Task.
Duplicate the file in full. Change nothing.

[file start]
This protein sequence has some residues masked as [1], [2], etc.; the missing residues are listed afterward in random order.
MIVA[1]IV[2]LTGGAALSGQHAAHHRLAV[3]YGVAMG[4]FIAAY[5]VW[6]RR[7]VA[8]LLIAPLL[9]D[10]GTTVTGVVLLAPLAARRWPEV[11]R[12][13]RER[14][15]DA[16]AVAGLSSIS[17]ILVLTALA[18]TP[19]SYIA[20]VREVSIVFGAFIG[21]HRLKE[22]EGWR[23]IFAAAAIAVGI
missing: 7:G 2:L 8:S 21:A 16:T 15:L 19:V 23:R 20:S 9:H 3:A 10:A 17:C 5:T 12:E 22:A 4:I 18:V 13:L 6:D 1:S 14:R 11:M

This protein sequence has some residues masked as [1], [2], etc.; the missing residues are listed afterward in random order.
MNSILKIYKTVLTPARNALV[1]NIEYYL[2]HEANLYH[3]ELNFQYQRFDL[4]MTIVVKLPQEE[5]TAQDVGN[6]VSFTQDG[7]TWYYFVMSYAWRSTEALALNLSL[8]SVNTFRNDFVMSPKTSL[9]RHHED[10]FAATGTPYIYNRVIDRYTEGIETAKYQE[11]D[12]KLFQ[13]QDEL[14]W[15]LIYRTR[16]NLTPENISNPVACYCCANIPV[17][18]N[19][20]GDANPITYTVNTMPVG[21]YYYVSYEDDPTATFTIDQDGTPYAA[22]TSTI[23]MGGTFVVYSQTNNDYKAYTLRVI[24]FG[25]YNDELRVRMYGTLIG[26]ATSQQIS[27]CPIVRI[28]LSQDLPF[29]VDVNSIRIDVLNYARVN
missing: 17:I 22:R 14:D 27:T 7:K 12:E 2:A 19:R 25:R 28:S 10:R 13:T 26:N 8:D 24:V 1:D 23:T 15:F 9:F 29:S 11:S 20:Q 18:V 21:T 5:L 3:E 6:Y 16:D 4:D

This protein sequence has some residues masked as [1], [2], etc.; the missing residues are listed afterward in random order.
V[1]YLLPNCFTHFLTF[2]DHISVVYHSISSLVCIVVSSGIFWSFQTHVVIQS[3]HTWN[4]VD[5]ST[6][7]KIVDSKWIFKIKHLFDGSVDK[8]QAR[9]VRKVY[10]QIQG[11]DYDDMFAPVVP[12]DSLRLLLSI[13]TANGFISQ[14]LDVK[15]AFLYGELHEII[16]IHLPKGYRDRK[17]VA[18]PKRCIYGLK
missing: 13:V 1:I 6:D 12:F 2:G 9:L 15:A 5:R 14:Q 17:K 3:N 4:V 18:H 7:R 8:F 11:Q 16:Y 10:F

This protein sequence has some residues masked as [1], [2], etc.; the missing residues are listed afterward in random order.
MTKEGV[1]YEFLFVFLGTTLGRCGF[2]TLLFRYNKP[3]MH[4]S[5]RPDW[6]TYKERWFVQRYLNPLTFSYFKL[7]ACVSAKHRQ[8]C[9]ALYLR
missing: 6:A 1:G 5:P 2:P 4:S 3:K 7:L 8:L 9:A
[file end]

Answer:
This protein sequence has some residues masked as [1], [2], etc.; the missing residues are listed afterward in random order.
MIVA[1]IV[2]LTGGAALSGQHAAHHRLAV[3]YGVAMG[4]FIAAY[5]VW[6]RR[7]VA[8]LLIAPLL[9]D[10]GTTVTGVVLLAPLAARRWPEV[11]R[12][13]RER[14][15]DA[16]AVAGLSSIS[17]ILVLTALA[18]TP[19]SYIA[20]VREVSIVFGAFIG[21]HRLKE[22]EGWR[23]IFAAAAIAVGI
missing: 7:G 2:L 8:S 21:A 16:T 15:L 19:V 23:R 20:S 9:H 3:A 10:A 17:C 5:T 12:E 22:A 4:I 18:V 13:L 6:D 1:S 14:R 11:M

This protein sequence has some residues masked as [1], [2], etc.; the missing residues are listed afterward in random order.
MNSILKIYKTVLTPARNALV[1]NIEYYL[2]HEANLYH[3]ELNFQYQRFDL[4]MTIVVKLPQEE[5]TAQDVGN[6]VSFTQDG[7]TWYYFVMSYAWRSTEALALNLSL[8]SVNTFRNDFVMSPKTSL[9]RHHED[10]FAATGTPYIYNRVIDRYTEGIETAKYQE[11]D[12]KLFQ[13]QDEL[14]W[15]LIYRTR[16]NLTPENISNPVACYCCANIPV[17][18]N[19][20]GDANPITYTVNTMPVG[21]YYYVSYEDDPTATFTIDQDGTPYAA[22]TSTI[23]MGGTFVVYSQTNNDYKAYTLRVI[24]FG[25]YNDELRVRMYGTLIG[26]ATSQQIS[27]CPIVRI[28]LSQDLPF[29]VDVNSIRIDVLNYARVN
missing: 17:I 22:R 14:D 27:T 7:K 12:E 2:A 19:R 25:R 28:S 10:R 13:T 26:N 8:D 24:V 1:D 23:T 15:F 9:F 29:S 11:S 20:Q 18:V 21:T 5:L 3:E 6:Y 16:D 4:D

This protein sequence has some residues masked as [1], [2], etc.; the missing residues are listed afterward in random order.
V[1]YLLPNCFTHFLTF[2]DHISVVYHSISSLVCIVVSSGIFWSFQTHVVIQS[3]HTWN[4]VD[5]ST[6][7]KIVDSKWIFKIKHLFDGSVDK[8]QAR[9]VRKVY[10]QIQG[11]DYDDMFAPVVP[12]DSLRLLLSI[13]TANGFISQ[14]LDVK[15]AFLYGELHEII[16]IHLPKGYRDRK[17]VA[18]PKRCIYGLK
missing: 13:V 1:I 6:D 12:F 2:G 9:L 15:A 5:R 14:Q 17:K 3:N 4:V 18:H 7:R 8:F 11:Q 16:Y 10:F

This protein sequence has some residues masked as [1], [2], etc.; the missing residues are listed afterward in random order.
MTKEGV[1]YEFLFVFLGTTLGRCGF[2]TLLFRYNKP[3]MH[4]S[5]RPDW[6]TYKERWFVQRYLNPLTFSYFKL[7]ACVSAKHRQ[8]C[9]ALYLR
missing: 6:A 1:G 5:P 2:P 4:S 3:K 7:L 8:L 9:A